La cambiale di matrimonio, Opera by G. Rossini
La cambiale di matrimonio (The Marriage Contract) is a farce in one act by Gioachino Rossini with libretto by Gaetano Rossi, based on the homonymous work by the playwright Camillo Federici, as well as on the libretto by Giuseppe Checcherini for the opera Il matrimonio per lettera de cambio (1807) by Carlo Coccia.
It was successfully premiered on 3 November 1810 at the Teatro San Moisè in Venice. This time, it is presented in the same city but at the Gran Teatro La Fenice. The Marriage Contract was the first of Rossini’s operas to be performed, because although he had started to write Demetrio e Polibio in 1806, it was not performed until 1812. It is worth mentioning that Rossini wrote this opera in just several days, when he was only 18 years of age.
Although the typically entangled plot of this parody reflects the tastes of the time, Rossini’s music in this opera put an end to the refined Neapolitan style and thus inaugurated the Rossinian era. The Swan of Pesaro (Rossini’s nickname for bringing such recognition to his city) wrote a number of ensembles in this farce, but only four solos. As he would go on to do in other operas, the composer directs the story via a series of duets, trios and ensembles, performed by six singers in total and accompanied by chamber orchestra. It is worth pointing out the duet for tenor and soprano Tornami a dir che m'ami, which would later inspire other composers. Fanny’s aria is also noteworthy for its tempo changes, and it later became the basis for the duet Dunque io son, sung by Figaro and Rosina in The Barber of Seville.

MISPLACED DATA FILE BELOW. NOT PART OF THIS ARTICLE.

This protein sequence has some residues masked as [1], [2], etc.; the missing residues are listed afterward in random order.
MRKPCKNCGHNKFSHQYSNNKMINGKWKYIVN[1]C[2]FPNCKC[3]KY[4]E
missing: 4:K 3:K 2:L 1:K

For a time this opera was largely forgotten, in part due to what Wagner described as “a lack of knowledge and interest in past glories that could only be evaluated with the historical revision of a better society”.
The story unfolds in an English city in the 18th century. It revolves around a merchant who seeks to marry his daughter Fanny to a Canadian businessman, after receiving a blank marriage contract from the latter. But neither Fanny nor Edward Milfort, the man she loves, are prepared to accept the plan.